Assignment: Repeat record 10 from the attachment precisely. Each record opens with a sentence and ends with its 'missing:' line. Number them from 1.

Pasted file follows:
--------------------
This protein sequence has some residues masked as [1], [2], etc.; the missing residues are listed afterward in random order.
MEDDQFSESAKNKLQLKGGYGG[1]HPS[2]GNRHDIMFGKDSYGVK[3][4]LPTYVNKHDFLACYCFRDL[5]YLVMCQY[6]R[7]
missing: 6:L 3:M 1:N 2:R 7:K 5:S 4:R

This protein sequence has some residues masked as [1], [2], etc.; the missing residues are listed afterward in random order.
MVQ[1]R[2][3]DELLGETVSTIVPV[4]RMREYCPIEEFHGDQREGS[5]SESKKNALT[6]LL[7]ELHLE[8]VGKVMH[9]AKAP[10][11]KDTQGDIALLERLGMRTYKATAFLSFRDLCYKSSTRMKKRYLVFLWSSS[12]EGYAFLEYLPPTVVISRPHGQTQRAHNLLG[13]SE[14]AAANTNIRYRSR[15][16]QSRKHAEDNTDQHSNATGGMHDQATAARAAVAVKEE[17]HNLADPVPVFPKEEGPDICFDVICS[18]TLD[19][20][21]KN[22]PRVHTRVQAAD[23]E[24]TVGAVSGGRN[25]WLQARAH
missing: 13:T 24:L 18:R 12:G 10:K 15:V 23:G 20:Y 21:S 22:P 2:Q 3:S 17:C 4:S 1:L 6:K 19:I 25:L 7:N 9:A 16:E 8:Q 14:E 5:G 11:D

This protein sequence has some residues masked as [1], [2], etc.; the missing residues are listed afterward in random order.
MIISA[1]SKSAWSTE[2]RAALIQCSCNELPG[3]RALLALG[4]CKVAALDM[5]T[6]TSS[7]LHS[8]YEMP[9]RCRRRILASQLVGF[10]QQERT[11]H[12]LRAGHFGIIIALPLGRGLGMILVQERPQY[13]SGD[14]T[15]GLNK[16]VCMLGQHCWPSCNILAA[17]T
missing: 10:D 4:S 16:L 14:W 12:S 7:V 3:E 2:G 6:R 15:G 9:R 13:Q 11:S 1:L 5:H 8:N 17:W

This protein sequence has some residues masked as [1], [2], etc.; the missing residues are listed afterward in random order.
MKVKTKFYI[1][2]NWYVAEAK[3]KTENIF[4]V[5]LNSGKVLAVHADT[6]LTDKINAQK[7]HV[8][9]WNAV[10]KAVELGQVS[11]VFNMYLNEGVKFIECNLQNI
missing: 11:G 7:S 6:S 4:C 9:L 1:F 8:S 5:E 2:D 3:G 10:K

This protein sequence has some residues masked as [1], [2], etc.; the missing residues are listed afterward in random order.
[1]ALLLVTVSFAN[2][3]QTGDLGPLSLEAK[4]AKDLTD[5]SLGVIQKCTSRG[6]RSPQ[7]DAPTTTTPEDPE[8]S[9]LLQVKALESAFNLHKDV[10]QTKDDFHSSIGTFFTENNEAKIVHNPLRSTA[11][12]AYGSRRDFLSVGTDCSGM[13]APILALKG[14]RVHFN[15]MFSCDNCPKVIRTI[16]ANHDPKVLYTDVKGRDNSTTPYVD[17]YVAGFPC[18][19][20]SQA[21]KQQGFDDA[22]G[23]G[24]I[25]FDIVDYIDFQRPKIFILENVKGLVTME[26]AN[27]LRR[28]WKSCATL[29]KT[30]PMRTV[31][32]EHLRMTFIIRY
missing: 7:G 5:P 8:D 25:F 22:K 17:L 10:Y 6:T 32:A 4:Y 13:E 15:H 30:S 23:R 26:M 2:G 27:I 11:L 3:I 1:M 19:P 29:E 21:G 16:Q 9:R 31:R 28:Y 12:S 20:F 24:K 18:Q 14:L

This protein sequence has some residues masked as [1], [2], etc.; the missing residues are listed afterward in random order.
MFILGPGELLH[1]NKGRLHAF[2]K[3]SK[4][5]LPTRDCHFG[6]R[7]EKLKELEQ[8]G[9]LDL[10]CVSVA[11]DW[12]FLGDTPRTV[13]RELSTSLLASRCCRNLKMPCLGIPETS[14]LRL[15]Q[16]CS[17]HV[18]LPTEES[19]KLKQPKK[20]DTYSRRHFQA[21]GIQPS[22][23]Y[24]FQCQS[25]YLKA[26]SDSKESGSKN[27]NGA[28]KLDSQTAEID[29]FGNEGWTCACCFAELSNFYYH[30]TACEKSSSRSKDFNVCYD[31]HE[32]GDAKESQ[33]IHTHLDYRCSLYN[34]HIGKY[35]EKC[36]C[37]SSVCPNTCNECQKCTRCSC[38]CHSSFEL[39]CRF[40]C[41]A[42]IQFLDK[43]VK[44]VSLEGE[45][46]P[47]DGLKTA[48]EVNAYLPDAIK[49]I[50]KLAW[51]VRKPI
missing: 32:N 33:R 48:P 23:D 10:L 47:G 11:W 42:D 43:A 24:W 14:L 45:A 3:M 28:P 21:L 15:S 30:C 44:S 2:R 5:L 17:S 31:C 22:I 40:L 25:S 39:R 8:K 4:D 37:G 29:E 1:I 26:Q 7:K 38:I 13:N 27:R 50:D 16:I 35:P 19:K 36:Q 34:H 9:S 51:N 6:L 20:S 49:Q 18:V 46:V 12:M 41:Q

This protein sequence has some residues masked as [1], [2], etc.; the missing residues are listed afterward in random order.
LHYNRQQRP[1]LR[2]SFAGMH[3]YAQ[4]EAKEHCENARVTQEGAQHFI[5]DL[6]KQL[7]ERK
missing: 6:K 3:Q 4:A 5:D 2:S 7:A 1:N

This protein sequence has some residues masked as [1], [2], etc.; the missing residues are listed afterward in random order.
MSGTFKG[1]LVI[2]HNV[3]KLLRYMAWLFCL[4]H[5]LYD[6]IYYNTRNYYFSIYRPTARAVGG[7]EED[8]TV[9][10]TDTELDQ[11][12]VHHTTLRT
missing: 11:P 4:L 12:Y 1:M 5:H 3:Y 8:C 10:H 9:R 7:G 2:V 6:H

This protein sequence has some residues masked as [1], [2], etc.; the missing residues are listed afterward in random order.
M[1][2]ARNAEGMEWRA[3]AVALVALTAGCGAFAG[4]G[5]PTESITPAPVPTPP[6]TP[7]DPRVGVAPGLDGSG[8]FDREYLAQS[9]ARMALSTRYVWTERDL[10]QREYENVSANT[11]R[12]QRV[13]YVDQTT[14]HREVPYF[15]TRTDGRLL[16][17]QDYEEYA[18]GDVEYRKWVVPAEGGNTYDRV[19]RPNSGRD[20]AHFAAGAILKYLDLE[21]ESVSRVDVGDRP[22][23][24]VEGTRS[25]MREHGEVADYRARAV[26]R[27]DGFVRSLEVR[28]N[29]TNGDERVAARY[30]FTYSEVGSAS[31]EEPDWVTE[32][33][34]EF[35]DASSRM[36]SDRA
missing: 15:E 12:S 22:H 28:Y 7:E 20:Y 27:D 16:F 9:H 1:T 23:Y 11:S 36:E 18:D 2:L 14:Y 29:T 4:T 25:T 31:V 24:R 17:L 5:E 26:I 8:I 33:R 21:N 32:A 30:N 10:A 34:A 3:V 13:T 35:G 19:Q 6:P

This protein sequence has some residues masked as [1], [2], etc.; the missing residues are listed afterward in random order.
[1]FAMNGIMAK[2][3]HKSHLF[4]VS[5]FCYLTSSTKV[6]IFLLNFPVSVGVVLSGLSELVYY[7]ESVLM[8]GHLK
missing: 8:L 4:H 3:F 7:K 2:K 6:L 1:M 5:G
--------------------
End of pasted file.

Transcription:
This protein sequence has some residues masked as [1], [2], etc.; the missing residues are listed afterward in random order.
[1]FAMNGIMAK[2][3]HKSHLF[4]VS[5]FCYLTSSTKV[6]IFLLNFPVSVGVVLSGLSELVYY[7]ESVLM[8]GHLK
missing: 8:L 4:H 3:F 7:K 2:K 6:L 1:M 5:G